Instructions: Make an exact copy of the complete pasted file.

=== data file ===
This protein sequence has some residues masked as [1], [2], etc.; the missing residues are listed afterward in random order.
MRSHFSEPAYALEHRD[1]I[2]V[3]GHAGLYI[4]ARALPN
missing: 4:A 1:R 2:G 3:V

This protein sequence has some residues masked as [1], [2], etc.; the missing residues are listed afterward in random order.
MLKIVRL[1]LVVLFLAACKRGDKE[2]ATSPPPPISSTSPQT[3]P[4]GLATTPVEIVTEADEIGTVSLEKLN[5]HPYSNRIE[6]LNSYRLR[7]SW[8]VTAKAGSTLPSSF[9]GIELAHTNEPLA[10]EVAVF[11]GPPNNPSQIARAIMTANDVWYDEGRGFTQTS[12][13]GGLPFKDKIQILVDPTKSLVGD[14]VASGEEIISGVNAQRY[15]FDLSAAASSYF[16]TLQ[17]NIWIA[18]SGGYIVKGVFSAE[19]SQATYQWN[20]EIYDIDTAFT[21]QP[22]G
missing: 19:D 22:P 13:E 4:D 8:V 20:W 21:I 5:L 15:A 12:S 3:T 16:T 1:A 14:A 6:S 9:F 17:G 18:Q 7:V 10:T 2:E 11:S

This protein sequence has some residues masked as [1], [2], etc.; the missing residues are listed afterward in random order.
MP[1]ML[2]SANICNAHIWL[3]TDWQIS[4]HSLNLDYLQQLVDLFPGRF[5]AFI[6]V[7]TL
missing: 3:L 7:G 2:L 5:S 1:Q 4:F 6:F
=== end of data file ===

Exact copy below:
This protein sequence has some residues masked as [1], [2], etc.; the missing residues are listed afterward in random order.
MRSHFSEPAYALEHRD[1]I[2]V[3]GHAGLYI[4]ARALPN
missing: 4:A 1:R 2:G 3:V

This protein sequence has some residues masked as [1], [2], etc.; the missing residues are listed afterward in random order.
MLKIVRL[1]LVVLFLAACKRGDKE[2]ATSPPPPISSTSPQT[3]P[4]GLATTPVEIVTEADEIGTVSLEKLN[5]HPYSNRIE[6]LNSYRLR[7]SW[8]VTAKAGSTLPSSF[9]GIELAHTNEPLA[10]EVAVF[11]GPPNNPSQIARAIMTANDVWYDEGRGFTQTS[12][13]GGLPFKDKIQILVDPTKSLVGD[14]VASGEEIISGVNAQRY[15]FDLSAAASSYF[16]TLQ[17]NIWIA[18]SGGYIVKGVFSAE[19]SQATYQWN[20]EIYDIDTAFT[21]QP[22]G
missing: 19:D 22:P 13:E 4:D 8:V 20:W 21:I 5:L 15:A 12:S 3:T 16:T 1:A 14:A 6:S 9:F 17:G 18:Q 7:V 10:T 2:E 11:S

This protein sequence has some residues masked as [1], [2], etc.; the missing residues are listed afterward in random order.
MP[1]ML[2]SANICNAHIWL[3]TDWQIS[4]HSLNLDYLQQLVDLFPGRF[5]AFI[6]V[7]TL
missing: 3:L 7:G 2:L 5:S 1:Q 4:F 6:F